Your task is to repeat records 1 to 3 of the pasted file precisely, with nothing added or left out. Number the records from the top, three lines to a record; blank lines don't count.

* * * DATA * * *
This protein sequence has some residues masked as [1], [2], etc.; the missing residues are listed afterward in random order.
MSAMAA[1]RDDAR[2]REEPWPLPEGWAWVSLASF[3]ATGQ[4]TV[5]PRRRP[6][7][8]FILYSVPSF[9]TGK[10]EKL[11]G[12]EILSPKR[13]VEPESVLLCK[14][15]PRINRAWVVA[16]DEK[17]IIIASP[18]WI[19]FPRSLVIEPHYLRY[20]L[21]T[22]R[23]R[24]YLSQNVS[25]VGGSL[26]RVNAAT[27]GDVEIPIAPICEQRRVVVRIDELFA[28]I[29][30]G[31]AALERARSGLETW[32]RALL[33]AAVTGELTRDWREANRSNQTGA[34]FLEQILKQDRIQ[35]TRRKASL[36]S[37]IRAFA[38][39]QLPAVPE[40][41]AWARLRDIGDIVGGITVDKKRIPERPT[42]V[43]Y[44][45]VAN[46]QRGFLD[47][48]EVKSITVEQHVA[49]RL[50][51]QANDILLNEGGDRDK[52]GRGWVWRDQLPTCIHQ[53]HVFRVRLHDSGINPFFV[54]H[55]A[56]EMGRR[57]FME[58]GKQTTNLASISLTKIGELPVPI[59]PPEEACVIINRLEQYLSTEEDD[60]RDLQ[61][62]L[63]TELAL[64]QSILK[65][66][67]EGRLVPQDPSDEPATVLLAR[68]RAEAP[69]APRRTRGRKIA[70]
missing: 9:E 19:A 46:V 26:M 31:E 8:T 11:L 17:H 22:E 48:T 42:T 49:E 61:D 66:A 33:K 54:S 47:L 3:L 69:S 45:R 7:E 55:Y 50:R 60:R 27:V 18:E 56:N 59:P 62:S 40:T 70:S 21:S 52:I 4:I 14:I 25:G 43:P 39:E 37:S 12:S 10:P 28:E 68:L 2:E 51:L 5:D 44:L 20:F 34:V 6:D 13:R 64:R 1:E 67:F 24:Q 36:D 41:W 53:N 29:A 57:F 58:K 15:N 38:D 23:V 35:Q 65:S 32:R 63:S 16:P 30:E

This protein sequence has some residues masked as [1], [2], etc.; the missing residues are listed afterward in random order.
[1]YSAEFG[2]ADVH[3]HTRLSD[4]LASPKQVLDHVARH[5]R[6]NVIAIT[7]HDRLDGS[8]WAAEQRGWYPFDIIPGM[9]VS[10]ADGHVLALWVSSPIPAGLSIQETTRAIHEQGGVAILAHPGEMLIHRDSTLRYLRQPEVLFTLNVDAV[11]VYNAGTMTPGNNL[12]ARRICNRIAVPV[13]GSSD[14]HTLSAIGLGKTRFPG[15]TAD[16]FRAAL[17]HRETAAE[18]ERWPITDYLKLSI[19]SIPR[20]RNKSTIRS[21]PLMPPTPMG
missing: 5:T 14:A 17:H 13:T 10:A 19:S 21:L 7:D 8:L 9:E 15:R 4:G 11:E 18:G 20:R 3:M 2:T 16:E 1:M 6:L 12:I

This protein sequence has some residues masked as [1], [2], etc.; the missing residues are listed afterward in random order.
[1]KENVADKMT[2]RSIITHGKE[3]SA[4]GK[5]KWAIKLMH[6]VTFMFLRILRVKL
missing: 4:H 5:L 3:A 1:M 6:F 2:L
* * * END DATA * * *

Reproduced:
This protein sequence has some residues masked as [1], [2], etc.; the missing residues are listed afterward in random order.
MSAMAA[1]RDDAR[2]REEPWPLPEGWAWVSLASF[3]ATGQ[4]TV[5]PRRRP[6][7][8]FILYSVPSF[9]TGK[10]EKL[11]G[12]EILSPKR[13]VEPESVLLCK[14][15]PRINRAWVVA[16]DEK[17]IIIASP[18]WI[19]FPRSLVIEPHYLRY[20]L[21]T[22]R[23]R[24]YLSQNVS[25]VGGSL[26]RVNAAT[27]GDVEIPIAPICEQRRVVVRIDELFA[28]I[29][30]G[31]AALERARSGLETW[32]RALL[33]AAVTGELTRDWREANRSNQTGA[34]FLEQILKQDRIQ[35]TRRKASL[36]S[37]IRAFA[38][39]QLPAVPE[40][41]AWARLRDIGDIVGGITVDKKRIPERPT[42]V[43]Y[44][45]VAN[46]QRGFLD[47][48]EVKSITVEQHVA[49]RL[50][51]QANDILLNEGGDRDK[52]GRGWVWRDQLPTCIHQ[53]HVFRVRLHDSGINPFFV[54]H[55]A[56]EMGRR[57]FME[58]GKQTTNLASISLTKIGELPVPI[59]PPEEACVIINRLEQYLSTEEDD[60]RDLQ[61][62]L[63]TELAL[64]QSILK[65][66][67]EGRLVPQDPSDEPATVLLAR[68]RAEAP[69]APRRTRGRKIA[70]
missing: 9:E 19:A 46:V 26:M 31:E 8:T 11:L 17:H 22:E 48:T 42:T 49:E 61:D 66:A 33:K 54:S 47:L 3:L 69:S 45:R 7:E 55:Y 50:R 60:R 27:V 18:E 56:N 59:P 62:S 40:T 70:S 21:S 52:I 4:I 14:I 25:G 43:P 39:E 37:S 12:S 10:P 28:E 68:L 2:E 51:L 5:D 44:L 20:F 34:V 6:D 13:R 64:R 1:E 67:F 24:Q 36:D 41:W 53:N 29:A 57:F 58:K 15:N 38:D 23:V 35:Q 65:S 32:R 63:S 16:P 30:E

This protein sequence has some residues masked as [1], [2], etc.; the missing residues are listed afterward in random order.
[1]YSAEFG[2]ADVH[3]HTRLSD[4]LASPKQVLDHVARH[5]R[6]NVIAIT[7]HDRLDGS[8]WAAEQRGWYPFDIIPGM[9]VS[10]ADGHVLALWVSSPIPAGLSIQETTRAIHEQGGVAILAHPGEMLIHRDSTLRYLRQPEVLFTLNVDAV[11]VYNAGTMTPGNNL[12]ARRICNRIAVPV[13]GSSD[14]HTLSAIGLGKTRFPG[15]TAD[16]FRAAL[17]HRETAAE[18]ERWPITDYLKLSI[19]SIPR[20]RNKSTIRS[21]PLMPPTPMG
missing: 5:T 14:A 17:H 13:T 10:A 19:S 21:L 7:D 8:L 9:E 15:R 4:G 11:E 18:G 20:R 3:M 2:T 16:E 1:M 6:L 12:I

This protein sequence has some residues masked as [1], [2], etc.; the missing residues are listed afterward in random order.
[1]KENVADKMT[2]RSIITHGKE[3]SA[4]GK[5]KWAIKLMH[6]VTFMFLRILRVKL
missing: 4:H 5:L 3:A 1:M 6:F 2:L